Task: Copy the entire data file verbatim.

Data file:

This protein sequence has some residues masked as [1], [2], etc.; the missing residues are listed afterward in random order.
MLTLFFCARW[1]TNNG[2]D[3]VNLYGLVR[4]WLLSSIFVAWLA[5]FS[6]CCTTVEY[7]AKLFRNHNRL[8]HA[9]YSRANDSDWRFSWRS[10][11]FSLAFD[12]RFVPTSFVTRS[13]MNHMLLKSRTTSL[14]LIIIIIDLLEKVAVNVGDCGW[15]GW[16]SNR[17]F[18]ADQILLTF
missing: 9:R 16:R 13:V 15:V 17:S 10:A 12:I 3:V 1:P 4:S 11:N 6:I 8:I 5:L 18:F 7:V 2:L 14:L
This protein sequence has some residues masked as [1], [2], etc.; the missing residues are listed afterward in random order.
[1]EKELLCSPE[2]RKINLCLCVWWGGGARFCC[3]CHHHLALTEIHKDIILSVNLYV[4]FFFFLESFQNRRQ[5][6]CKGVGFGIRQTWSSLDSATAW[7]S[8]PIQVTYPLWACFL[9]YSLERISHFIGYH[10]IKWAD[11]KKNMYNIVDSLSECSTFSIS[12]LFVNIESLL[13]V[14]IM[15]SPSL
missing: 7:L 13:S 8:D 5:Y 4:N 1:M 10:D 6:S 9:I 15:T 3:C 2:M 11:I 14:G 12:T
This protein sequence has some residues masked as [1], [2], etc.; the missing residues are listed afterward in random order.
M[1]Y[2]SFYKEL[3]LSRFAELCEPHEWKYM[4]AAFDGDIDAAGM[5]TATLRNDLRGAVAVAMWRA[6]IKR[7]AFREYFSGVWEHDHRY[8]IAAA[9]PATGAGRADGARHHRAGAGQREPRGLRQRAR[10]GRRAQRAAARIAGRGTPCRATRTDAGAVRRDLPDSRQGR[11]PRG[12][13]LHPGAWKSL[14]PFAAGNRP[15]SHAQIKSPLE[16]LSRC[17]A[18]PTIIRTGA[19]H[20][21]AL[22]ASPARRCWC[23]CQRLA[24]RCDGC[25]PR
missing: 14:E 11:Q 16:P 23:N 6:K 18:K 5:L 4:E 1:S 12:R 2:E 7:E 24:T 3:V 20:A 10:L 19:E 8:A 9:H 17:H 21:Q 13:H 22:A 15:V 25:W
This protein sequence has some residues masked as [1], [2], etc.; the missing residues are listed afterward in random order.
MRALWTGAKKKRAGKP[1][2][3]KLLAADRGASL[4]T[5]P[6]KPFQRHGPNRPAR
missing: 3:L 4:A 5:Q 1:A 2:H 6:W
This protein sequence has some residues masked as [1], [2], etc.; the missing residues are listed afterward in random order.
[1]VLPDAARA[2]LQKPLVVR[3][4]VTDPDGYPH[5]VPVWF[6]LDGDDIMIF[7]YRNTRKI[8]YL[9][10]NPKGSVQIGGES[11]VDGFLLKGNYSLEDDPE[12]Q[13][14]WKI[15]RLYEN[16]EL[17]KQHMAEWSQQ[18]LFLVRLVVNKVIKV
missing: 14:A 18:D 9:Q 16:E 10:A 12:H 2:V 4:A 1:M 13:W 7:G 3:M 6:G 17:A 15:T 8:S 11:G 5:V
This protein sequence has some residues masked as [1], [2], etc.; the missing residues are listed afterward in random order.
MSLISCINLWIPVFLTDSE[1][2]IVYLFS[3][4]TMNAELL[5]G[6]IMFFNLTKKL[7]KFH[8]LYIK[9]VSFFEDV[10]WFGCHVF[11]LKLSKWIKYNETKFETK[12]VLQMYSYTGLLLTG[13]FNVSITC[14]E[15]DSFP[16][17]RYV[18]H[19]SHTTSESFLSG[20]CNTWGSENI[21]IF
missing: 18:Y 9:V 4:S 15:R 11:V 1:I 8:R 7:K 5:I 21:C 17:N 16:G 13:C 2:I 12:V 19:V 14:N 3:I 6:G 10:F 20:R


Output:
This protein sequence has some residues masked as [1], [2], etc.; the missing residues are listed afterward in random order.
MLTLFFCARW[1]TNNG[2]D[3]VNLYGLVR[4]WLLSSIFVAWLA[5]FS[6]CCTTVEY[7]AKLFRNHNRL[8]HA[9]YSRANDSDWRFSWRS[10][11]FSLAFD[12]RFVPTSFVTRS[13]MNHMLLKSRTTSL[14]LIIIIIDLLEKVAVNVGDCGW[15]GW[16]SNR[17]F[18]ADQILLTF
missing: 9:R 16:R 13:V 15:V 17:S 10:A 12:I 3:V 1:P 4:S 11:N 6:I 8:I 5:L 18:F 7:V 2:L 14:L
This protein sequence has some residues masked as [1], [2], etc.; the missing residues are listed afterward in random order.
[1]EKELLCSPE[2]RKINLCLCVWWGGGARFCC[3]CHHHLALTEIHKDIILSVNLYV[4]FFFFLESFQNRRQ[5][6]CKGVGFGIRQTWSSLDSATAW[7]S[8]PIQVTYPLWACFL[9]YSLERISHFIGYH[10]IKWAD[11]KKNMYNIVDSLSECSTFSIS[12]LFVNIESLL[13]V[14]IM[15]SPSL
missing: 7:L 13:S 8:D 5:Y 4:N 1:M 10:D 6:S 9:I 15:T 3:C 2:M 11:I 14:G 12:T
This protein sequence has some residues masked as [1], [2], etc.; the missing residues are listed afterward in random order.
M[1]Y[2]SFYKEL[3]LSRFAELCEPHEWKYM[4]AAFDGDIDAAGM[5]TATLRNDLRGAVAVAMWRA[6]IKR[7]AFREYFSGVWEHDHRY[8]IAAA[9]PATGAGRADGARHHRAGAGQREPRGLRQRAR[10]GRRAQRAAARIAGRGTPCRATRTDAGAVRRDLPDSRQGR[11]PRG[12][13]LHPGAWKSL[14]PFAAGNRP[15]SHAQIKSPLE[16]LSRC[17]A[18]PTIIRTGA[19]H[20][21]AL[22]ASPARRCWC[23]CQRLA[24]RCDGC[25]PR
missing: 14:E 11:Q 16:P 23:N 6:K 18:K 5:L 4:E 1:S 12:R 2:E 7:E 24:T 3:V 20:A 10:L 19:E 8:A 9:H 17:H 21:Q 13:H 22:A 15:V 25:W
This protein sequence has some residues masked as [1], [2], etc.; the missing residues are listed afterward in random order.
MRALWTGAKKKRAGKP[1][2][3]KLLAADRGASL[4]T[5]P[6]KPFQRHGPNRPAR
missing: 3:L 4:A 5:Q 1:A 2:H 6:W
This protein sequence has some residues masked as [1], [2], etc.; the missing residues are listed afterward in random order.
[1]VLPDAARA[2]LQKPLVVR[3][4]VTDPDGYPH[5]VPVWF[6]LDGDDIMIF[7]YRNTRKI[8]YL[9][10]NPKGSVQIGGES[11]VDGFLLKGNYSLEDDPE[12]Q[13][14]WKI[15]RLYEN[16]EL[17]KQHMAEWSQQ[18]LFLVRLVVNKVIKV
missing: 14:A 18:D 9:Q 16:E 10:A 12:H 2:V 4:A 1:M 13:W 7:G 3:M 6:G 17:A 15:T 8:S 11:G 5:V
This protein sequence has some residues masked as [1], [2], etc.; the missing residues are listed afterward in random order.
MSLISCINLWIPVFLTDSE[1][2]IVYLFS[3][4]TMNAELL[5]G[6]IMFFNLTKKL[7]KFH[8]LYIK[9]VSFFEDV[10]WFGCHVF[11]LKLSKWIKYNETKFETK[12]VLQMYSYTGLLLTG[13]FNVSITC[14]E[15]DSFP[16][17]RYV[18]H[19]SHTTSESFLSG[20]CNTWGSENI[21]IF
missing: 18:Y 9:V 4:S 15:R 11:V 1:I 8:R 7:K 5:I 21:C 17:N 16:G 13:C 2:I 12:V 19:V 14:N 3:I 6:G 10:F 20:R